This photo report documents an RI visit to camps for Palestinian refugees from Iraq who are currently stranded along the border with Syria. Syria is preventing nearly 3,000 people from entering the country, leaving them vulnerable in isolated camps with poor infrastructure and security. RI has joined a coalition of international refugee organizations in pushing for third country resettlement for this group of refugees.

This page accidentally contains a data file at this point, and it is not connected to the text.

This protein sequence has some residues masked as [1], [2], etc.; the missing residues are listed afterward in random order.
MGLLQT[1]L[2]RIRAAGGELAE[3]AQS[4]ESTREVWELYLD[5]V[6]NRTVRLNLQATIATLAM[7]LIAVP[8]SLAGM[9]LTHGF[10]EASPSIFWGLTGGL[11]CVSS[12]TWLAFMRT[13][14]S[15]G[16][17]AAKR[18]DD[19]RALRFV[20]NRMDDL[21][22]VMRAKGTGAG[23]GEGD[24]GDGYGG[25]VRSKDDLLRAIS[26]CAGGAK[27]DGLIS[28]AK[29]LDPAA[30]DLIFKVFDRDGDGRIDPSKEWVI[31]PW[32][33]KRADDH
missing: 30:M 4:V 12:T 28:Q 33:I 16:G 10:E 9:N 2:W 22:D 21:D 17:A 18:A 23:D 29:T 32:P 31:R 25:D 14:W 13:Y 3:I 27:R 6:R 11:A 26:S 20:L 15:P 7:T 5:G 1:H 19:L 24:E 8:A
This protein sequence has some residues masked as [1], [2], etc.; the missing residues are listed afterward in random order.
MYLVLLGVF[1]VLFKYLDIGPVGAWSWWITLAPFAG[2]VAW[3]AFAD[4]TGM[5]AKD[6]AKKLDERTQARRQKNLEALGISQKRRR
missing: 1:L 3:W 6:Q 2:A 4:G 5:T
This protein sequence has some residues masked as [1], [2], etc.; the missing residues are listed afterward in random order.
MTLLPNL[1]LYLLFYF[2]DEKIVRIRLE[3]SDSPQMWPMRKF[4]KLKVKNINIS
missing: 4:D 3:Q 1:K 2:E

A Child at Al Waleed: Al Waleed camp, with 1,750 residents, is in Iraq, quite close to the Syrian border. The camp was never properly developed -- tents are strewn in the desert with poor sanitation and security.Putting Up New Tents at Al Waleed: In an effort to improve conditions, UNHCR is creating a new camp site across the highway from the old one. Sanitation in the new camp will be better, but security remains problematic, as the site is close to the highway and a Coalition military base.A Soldier Strolls Through Al Waleed: Coalition forces in the area are in contact with the camp population and try to present a friendly face. Nonetheless, it was disconcerting to wear helmets and flak jackets and have a large military escort on a routine camp visit.Al Tanf Camp: Al Tanf camp, with 940 residents, lies in the no man’s land between Iraq and Syria. The camp is terribly situated, close to a major highway and in a culvert, which floods in heavy rains.Idling Trucks Tower Over the Tents: The road is a major route between Syria and Iraq, with long delays at the border. The camp is completely open to the road. In the early days of the camp a child was run over and killed while asking truckers for drinking water.Cultural Performance at Al Tanf: The highlight of the cultural performance was a brilliant skit on camp conditions and the overall plight of the refugees. It ended with the residents being whisked off to Mars, the only place in the universe that would provide asylum.Children at Al Tanf: The adult refugees told us again and again how critical it was for them to get out of the camp so that their children’s future could be assured in a safe environment. These children will thrive if given a chance.